more of a 3.5 than a 4, but this is still a good book. After the disaster of Charles Soule run I pretty much gave up on Daredevil until I noticed that Zdarsky was writing this. It may not be as cheerful as Waid's run or as epic as Bendis's. But it's a step in the right direction. Chip knows how to write Matt Murdock, making him the sad sack of catholic guilt that he is. Though Chip may have some hiccups through the progression of the story and some of the side character's seem a bit off. its sti more of a 3.5 than a 4, but this is still a good book. After the disaster of Charles Soule run I pretty much gave up on Daredevil until I noticed that Zdarsky was writing this. It may not be as cheerful as Waid's run or as epic as Bendis's. But it's a step in the right direction. Chip knows how to write Matt Murdock, making him the sad sack of catholic guilt that he is. Though Chip may have some hiccups through the progression of the story and some of the side character's seem a bit off. its still a decent story. Also its great to see Marco Checchetoo artwork again. His art in Rucka's Punisher run was one of my favorites and to see his draw Daredevil and his little world is just as amazing. Overall, its pretty solid, there are some flaws but its good to see a decent daredevil comic again.

  15. 5 out of 5

    Jesús

    This first story arc in Zdarsky’s run is filled with a lot of familiar superhero-having-an-existential-crisis stuff. Has Murdoch gone too far? Will his personal demons be too much to bear? Will he give up the mask for good? Sure, it’s all been done plenty before, but what hasn’t? The art borrows some good Expressionist/noir lighting effects, and Zdarsky has a good ear for dialogue and voiceover. A fun, if ultimately too familiar and forgettable, read.

  16. 5 out of 5

    Adam Stone

    I wouldn't be terribly surprised to come back to this later and change this to a five star review. I'm a very particular Daredevil fan. I was not reading comics during the Miller era, and my only real exposure to the character was that he sensed danger at the beginning of The Infinity War. Otherwise, he was a guy in a red suit who had a book I didn't read. It wasn't until I started working in comics that I read the brief Kevin Smith run, and then what was, at the time, the I wouldn't be terribly surprised to come back to this later and change this to a five star review. I'm a very particular Daredevil fan. I was not reading comics during the Miller era, and my only real exposure to the character was that he sensed danger at the beginning of The Infinity War. Otherwise, he was a guy in a red suit who had a book I didn't read. It wasn't until I started working in comics that I read the brief Kevin Smith run, and then what was, at the time, the current run by Bendis, which I devoured, going on to devour Brubaker's run, and then get a mild distaste from the Shadowland era by Andy Diggle and Antony Johnston. I went back and read the Miller stuff, as well as a good chunk of Ann Nocenti's run. I was hooked. Apart from Shadowland. I enjoyed Diggle's Reborn series, and was completely delighted by Mark Waid's reimagining. I wasn't just buying the trades, but actually reading every issue as it came out. And then Charles Soule took over and I lost all interest. The book was neither fun, nor interesting. Soule added a new character but seemed to be just retreading Daredevil plots (retreading more popular stories seemed to be a Marvel editorial mandate during his era). The title fell so far off my radar that I didn't even hear that Zdarsky was taking over for him. Zdarsky is also treading somewhat famliar ground (there have been sixty years of Daredevil stories, I guess you'd have to, to some extent), and has also added a new character. BUT he seems to understand what makes the book tick. Sure, it's great when there's inventive panel layouts, or unusual coloring in the book about a blind lawyer who puts on a horned cown and fights crime. But the book shines when Murdock is doing mental gymnastics to avoid depression, and realizing that his morals aren't always in line with his supehero peers. There are a ton of appearance by other heroes and anti-heroes in this book, but at no point do they detract from this being a Daredevil book. Instead, they add interesting shades to the already complex palette that is Daredevil's relationships to Spider-Man and The Punisher (and others). If the story continues along this track, as well as allowing us to view Daredevil through the newly introduced character, the long time NYC police officers, and the surprisingly subtle use of Mayor Kingpin, this could end up being one of the premiere runs of a character who has some of the best comic runs in all of Marvel.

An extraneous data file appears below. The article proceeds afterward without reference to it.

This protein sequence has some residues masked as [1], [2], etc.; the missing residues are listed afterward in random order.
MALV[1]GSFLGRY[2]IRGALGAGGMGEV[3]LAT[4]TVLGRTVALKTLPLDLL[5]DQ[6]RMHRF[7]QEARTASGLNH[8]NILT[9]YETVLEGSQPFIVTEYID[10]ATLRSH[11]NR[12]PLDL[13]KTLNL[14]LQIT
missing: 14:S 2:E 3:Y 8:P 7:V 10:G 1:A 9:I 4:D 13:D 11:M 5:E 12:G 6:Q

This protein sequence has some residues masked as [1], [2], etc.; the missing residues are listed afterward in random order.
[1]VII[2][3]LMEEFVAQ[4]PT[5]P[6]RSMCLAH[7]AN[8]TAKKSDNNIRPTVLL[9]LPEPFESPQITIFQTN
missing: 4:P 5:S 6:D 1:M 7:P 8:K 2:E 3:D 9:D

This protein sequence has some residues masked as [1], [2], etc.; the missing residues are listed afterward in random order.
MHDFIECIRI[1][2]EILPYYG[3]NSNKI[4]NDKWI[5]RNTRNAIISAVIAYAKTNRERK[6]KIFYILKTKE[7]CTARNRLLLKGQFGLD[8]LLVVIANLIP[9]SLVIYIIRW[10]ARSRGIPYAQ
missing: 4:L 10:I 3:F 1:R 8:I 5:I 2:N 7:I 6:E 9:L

17. 4 out of 5

    Dakota Morgan